650 words; 3 minutes to read
The majority (about 60%) of people held in provincial jails in Canada have not been found guilty of anything and this pattern has been getting worse in recent years. They are being held on remand, pending being released on bail, or a trial or other outcome. The latter could include dropped charges, too; in more than a quarter of criminal cases in Canada (and more than 40% in Ontario) the charges are eventually dropped, though in some of those cases the accused will have spent a considerable amount of time in jail and don’t get any compensation for this ordeal.
Moreover, the number of people on remand in Canada has been increasing, and far more rapidly than has the number of people sentenced to time in a provincial jail. Also, Indigenous and Black people are more likely to be held on remand. And this despite now yet another Supreme Court decisions, R v Zora – the third one telling lower courts that they are holding too many people, and putting too many conditions on those released on bail. A Supreme Court decision may be the law of the land, but that does not mean it gets applied consistently in Canadian courts.
Remand conditions are bad
In Canada, almost everyone held on remand is held in a maximum security prison, too. That is because provincial jails are set up for only one class of prisoner – the most dangerous. And even though the vast majority of people in them are not dangerous at all, all provincial prisoners are subject to the conditions designed for the few who are in fact dangerous.
The problems of remand are well known, and have been the subject of previous posts on this blog as well as statements by the federal government . However a new study shows even more clearly how wrong our current system is.
Important new study
This new study is based on a comprehensive analysis of all criminal charges in Denmark over 15 years. Denmark has a unique system that allows researchers to match criminal records with other social indicators such as employment and income, all done anonymously. The researchers analyzed 75,000 cases involving 50,000 people who spent at least some time in custody on remand. That includes people who were never convicted of the crime as well as people who were convicted.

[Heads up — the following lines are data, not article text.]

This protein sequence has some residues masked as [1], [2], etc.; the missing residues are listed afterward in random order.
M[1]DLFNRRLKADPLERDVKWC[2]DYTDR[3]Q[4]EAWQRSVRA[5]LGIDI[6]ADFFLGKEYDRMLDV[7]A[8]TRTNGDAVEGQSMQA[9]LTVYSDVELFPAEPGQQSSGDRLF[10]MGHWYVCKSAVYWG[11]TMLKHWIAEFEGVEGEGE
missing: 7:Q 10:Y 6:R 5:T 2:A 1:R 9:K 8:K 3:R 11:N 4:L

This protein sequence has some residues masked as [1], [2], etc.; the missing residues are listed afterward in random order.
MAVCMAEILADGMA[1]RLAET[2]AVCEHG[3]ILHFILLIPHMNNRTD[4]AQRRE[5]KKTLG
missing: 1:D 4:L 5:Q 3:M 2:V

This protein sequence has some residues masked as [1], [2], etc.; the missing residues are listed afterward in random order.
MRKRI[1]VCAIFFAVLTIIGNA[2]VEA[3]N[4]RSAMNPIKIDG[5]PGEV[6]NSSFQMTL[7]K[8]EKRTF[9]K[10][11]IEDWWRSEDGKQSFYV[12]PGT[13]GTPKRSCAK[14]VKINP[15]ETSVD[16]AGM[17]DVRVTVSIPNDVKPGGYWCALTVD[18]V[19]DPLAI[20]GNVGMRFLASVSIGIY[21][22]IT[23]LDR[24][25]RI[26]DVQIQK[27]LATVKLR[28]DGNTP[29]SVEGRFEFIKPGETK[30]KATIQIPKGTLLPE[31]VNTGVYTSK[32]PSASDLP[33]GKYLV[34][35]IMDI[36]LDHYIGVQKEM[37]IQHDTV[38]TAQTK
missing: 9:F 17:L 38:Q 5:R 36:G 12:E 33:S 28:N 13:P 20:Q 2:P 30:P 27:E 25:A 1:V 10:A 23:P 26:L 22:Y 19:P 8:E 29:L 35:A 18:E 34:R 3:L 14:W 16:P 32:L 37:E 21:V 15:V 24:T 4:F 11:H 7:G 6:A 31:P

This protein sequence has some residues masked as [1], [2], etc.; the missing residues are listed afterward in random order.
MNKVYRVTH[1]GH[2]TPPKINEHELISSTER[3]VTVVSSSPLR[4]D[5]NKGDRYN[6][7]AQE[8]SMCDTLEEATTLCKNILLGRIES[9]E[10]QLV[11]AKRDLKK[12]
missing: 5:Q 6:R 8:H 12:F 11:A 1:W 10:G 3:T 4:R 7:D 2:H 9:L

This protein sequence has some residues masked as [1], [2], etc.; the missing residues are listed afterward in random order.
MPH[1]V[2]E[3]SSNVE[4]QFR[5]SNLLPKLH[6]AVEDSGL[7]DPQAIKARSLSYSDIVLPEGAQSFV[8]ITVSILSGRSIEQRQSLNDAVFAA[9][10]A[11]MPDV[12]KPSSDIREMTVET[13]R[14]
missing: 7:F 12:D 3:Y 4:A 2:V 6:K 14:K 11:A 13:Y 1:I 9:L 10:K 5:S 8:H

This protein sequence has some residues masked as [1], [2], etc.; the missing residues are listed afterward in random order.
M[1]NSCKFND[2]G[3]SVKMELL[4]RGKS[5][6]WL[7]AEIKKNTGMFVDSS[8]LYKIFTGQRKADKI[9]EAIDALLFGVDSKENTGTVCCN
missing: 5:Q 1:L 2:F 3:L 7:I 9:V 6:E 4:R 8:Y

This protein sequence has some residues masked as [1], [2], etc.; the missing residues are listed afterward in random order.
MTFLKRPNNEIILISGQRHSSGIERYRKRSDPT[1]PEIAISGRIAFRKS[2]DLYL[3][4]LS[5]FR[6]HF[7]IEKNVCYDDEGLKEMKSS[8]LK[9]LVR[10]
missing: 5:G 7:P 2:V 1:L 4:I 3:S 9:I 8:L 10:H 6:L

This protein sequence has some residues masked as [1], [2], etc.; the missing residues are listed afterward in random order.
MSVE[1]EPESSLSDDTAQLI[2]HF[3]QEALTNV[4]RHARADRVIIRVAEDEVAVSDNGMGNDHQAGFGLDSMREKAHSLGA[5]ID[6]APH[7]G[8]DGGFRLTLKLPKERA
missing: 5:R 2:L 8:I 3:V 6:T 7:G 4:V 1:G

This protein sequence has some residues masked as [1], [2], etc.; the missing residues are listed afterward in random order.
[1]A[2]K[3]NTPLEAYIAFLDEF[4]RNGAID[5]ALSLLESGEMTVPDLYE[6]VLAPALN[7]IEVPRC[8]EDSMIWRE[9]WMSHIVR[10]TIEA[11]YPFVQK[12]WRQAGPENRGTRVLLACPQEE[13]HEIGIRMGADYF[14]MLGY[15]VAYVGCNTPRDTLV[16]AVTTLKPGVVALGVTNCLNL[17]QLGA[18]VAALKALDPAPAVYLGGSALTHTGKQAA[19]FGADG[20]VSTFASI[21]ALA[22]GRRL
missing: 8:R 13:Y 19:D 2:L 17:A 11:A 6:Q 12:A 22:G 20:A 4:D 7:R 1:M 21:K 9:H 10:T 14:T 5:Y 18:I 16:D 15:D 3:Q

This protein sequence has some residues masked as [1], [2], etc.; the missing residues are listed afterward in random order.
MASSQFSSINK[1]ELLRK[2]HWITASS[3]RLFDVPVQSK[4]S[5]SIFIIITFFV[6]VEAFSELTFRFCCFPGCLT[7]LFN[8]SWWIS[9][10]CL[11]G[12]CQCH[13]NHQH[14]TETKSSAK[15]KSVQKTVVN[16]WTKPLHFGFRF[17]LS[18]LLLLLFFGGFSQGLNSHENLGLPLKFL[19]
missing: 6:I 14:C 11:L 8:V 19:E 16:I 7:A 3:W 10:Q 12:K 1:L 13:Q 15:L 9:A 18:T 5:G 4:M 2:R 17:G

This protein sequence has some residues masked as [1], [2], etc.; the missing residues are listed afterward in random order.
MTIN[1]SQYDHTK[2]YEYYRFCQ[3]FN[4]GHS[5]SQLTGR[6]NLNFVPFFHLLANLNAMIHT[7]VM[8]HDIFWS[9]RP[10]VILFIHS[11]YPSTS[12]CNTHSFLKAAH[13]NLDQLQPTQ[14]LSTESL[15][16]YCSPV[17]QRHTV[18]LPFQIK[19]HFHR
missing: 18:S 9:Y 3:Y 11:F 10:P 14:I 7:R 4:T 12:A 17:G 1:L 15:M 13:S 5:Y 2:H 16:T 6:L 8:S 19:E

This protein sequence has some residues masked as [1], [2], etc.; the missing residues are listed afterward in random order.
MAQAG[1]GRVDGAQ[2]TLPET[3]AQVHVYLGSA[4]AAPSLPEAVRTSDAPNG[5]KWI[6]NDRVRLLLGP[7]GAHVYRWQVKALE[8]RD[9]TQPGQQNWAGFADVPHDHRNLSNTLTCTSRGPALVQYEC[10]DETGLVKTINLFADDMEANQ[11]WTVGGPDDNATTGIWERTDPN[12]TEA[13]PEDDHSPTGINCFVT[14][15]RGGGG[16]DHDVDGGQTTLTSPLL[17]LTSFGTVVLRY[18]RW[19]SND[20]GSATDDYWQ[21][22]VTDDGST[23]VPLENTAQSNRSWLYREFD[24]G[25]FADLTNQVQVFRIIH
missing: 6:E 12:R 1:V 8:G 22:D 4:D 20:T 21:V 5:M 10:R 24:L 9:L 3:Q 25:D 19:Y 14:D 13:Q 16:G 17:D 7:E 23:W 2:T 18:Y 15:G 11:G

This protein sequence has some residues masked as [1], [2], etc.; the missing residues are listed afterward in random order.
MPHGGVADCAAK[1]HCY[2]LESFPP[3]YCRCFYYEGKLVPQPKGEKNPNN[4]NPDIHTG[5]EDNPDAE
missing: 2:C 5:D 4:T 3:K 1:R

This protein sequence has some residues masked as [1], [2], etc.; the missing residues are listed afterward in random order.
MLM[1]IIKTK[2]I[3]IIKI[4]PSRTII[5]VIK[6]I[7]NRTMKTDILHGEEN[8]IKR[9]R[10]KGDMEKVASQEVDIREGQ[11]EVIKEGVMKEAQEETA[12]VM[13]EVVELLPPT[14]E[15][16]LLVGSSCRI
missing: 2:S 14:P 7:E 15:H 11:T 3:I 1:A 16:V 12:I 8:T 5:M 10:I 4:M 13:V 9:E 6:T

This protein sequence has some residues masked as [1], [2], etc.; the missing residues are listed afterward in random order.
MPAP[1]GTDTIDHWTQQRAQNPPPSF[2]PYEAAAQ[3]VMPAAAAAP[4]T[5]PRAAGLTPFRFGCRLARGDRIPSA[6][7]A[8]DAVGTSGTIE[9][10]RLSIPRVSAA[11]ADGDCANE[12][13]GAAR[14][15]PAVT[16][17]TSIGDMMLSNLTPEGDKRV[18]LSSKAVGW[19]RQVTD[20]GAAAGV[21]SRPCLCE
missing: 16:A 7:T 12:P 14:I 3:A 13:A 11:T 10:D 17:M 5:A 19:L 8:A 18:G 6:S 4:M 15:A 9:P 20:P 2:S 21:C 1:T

They found that those who were held in remand had significantly worse labour market outcomes, both employment and earnings, including worse outcomes than those who were convicted of a crime but not held in remand. At the same time, those held on remand were did not commit more subsequent crimes than those released. And this is so even though in Denmark, unlike Canada, information on criminal charges is not widely available to the public, which typically increases discrimination against those charged, whether found guilty or not.
In other words, remand made things significantly worse for the people held without providing any apparent gain in public safety.
The researchers conclude: “Our results show that detention results in consequential harms to labor market and family attachments that are, importantly, not counterbalanced by reductions in recidivism. Such results, taken together, raise serious questions about the (over)use of pretrial detention, where the pains of punishment are visited on those who may never be convicted of anything.”
They also say that “ pretrial detention everywhere represents a fundamental and relatively unexamined denial of liberty, with no corresponding finding of criminal responsibility to justify its use” and no benefits to public safety to balance the serious costs to individuals.
The Senate of Canada identified excess use of remand as a contributing factor to the serious delays in criminal justice in this country. At a time when the justice system is under stress in many ways, a large decrease in the use of remand would free time and resources for more urgent purposes without threatening safety. This seems an obvious reform, long past due.